Tuesday, September 30, 2008

Happy Birthday Deborah Kerr 9/30

Deborah Kerr died on Oct. 16, 2007. I had not yet begun this blog. Had it existed I would have done a major tribute to her. Why? Because she would have deserved it! Well it is never too late. So on her birthday I will begin with my number 8 favorite film 'The King and I'. That actually is the movie that introduced me to Miss Kerr. I would then work backward and then forward to view her films. In doing so I discovered one of the greatest actresses of all time.
It is said that when Louis B. Mayer met her he changed her name to Kerr because it rhymed with STAR. True or not it became the truth.

Deborah NEVER won an Oscar, Never!!! Along with Richard Burton and Peter O'Toole never winning, the shame of Oscar and it's often absurd choices continued.*
If there is a successor on film to Ms. Kerr it may be Kate Winslet another English Rose. Kate has yet to win the gold statue. The next time Kate is nominated and loses she will tie with Deborah for most noms most loses. Be careful Oscar you are too tainted already.
The biggest loose for Deborah was losing to Elizabeth Taylor for 'Butterfield 8;. Even Miss Taylor says it was "the worst piece of crap I ever made". Hollywood thought Liz was going to die after an emergency tracheonomy during the voting period. Deborah lost for 'The Sundowners' having given a pitch-perfect performance. Shame Shame Shame Oscar!
It's a somewhat lost fact that Deborah filmed the role without makeup. How many actresses would have done that at that time?

Over the next weeks I'll highlight some of my favorite Deborah movies. My recommendations. A variety as to drama, comedic ability and the power to make me me laugh, cry, think and keep me on the edge of my seat. She had it all and did it all. Film is a lesser place without her.

I give you Deborah Kerr

*(now although i think oscars often get it wrong i do get caught up in the hoopla as you will see at year end.)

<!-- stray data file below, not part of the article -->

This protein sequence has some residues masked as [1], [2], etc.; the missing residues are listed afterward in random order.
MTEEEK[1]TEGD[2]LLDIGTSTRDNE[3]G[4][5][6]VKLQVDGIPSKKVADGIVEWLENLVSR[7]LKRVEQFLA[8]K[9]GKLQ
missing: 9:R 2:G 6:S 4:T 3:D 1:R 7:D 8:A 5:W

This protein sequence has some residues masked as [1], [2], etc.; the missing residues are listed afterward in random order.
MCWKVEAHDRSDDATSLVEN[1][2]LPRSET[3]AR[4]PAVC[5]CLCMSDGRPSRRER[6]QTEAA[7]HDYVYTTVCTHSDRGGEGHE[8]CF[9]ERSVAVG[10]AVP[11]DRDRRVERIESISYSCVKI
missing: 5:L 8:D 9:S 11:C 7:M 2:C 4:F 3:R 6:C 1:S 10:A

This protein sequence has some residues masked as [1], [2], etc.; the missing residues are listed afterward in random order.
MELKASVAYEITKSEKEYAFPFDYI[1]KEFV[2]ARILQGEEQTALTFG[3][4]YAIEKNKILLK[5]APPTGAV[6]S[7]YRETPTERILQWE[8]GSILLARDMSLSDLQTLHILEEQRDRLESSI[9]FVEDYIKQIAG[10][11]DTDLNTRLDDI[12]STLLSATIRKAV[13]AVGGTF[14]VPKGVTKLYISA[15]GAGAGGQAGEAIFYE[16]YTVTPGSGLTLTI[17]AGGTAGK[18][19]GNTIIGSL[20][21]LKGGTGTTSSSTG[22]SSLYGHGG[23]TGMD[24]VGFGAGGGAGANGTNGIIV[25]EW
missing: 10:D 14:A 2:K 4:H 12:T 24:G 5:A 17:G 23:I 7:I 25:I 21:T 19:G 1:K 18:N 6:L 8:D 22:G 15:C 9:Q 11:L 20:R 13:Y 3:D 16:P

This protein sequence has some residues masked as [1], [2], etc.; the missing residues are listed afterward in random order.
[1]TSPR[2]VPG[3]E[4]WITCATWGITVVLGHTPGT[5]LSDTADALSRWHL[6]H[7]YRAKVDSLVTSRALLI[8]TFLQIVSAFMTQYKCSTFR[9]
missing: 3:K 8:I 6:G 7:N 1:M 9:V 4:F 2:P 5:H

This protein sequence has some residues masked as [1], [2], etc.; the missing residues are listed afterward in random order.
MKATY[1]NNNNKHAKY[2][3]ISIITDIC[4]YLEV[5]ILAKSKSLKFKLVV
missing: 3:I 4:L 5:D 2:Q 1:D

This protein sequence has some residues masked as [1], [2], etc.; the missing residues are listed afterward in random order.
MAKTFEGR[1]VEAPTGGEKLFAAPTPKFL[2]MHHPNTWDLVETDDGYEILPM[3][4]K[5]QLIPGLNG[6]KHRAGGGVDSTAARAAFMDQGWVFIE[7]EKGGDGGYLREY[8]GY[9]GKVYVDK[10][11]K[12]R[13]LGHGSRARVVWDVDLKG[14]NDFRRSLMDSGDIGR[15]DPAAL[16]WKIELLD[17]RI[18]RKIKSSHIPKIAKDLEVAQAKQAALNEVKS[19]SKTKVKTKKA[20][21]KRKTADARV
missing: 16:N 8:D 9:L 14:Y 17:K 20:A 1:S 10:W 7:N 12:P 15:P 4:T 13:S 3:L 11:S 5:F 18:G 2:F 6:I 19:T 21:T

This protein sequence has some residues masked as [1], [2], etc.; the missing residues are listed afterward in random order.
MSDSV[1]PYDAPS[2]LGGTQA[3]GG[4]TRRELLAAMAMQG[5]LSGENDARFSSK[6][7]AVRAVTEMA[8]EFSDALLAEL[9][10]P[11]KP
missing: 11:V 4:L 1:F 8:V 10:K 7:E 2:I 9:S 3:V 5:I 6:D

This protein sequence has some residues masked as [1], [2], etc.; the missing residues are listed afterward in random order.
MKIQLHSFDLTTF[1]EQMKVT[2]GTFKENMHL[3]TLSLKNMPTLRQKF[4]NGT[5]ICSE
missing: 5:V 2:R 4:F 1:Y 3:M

'The King and I' is Number 8

I unashamedly say I LOVE MUSICALS. I love Broadway and the musical films that come from it. I also love some made just for film musicals. Most people and groups consider 'Singin' in the Rain' the best film musical. In all honesty it would not make my top 200. I don't get it.

My film musical experience begins in the 50's. 1954 brought '7 Brides for 7 Brothers', 1955 brought 'Oklahoma' followed by 'Carousel' and 'The King and I' in 1956 and finally 'South Pacific' in '58.. These five films formed my musical point of view. I still like them all but I don't love them all anymore. The brides and brothers seem too hokey now. 'Carousel' too stilted. Why the hell did they keep jumping from location to soundstage in the same scene? 'South Pacific' too corny. And what the hell was Josh Logan, director, doing with those color changes? Sheer madness. It is barely watchable nowadays. 'Oklahoma' does hold up though. But it is 'The King and I' that truly stands the test of time. This film continues to play like it came out in any given year you watch it.

So what about 'West Side Story'? I love it but just not more than 'The King and I'. Maybe if they got rid of that "Cool" number. That if for no other reason knocks this movie out of my top 10. You will all ask where your favorite is. Well they may yet show up. I'm not even sure yet as I am still formulating here. I really am taking taking this seriously the movie nut that I am.

As is my way I will first off SHAME the Oscars. The dismal, abysmal and long forgotten 'Around the World in 80 Days' won Best Picture in 1956. Gimme a break. Absurd, idiotic and downright insulting.

Score, costumes, cinematography, choreography, screenplay, orchestration, sound,sound mixing, direction and acting are all brilliant. And then there are Deborah Kerr the I and Yul Brynner the king. Yul will always be the King. Anyone else who plays the role is just fill-in. I also don't believe there will be another Anna as good as Deborah. She made Anna a fully equal sparing partner for the King as no one has before or since on stage. I say this with full apology to my old friend and neighbor Donna Murphy who won her second Tony for the role in the 90's Broadway revival. Great yes but no Deborah.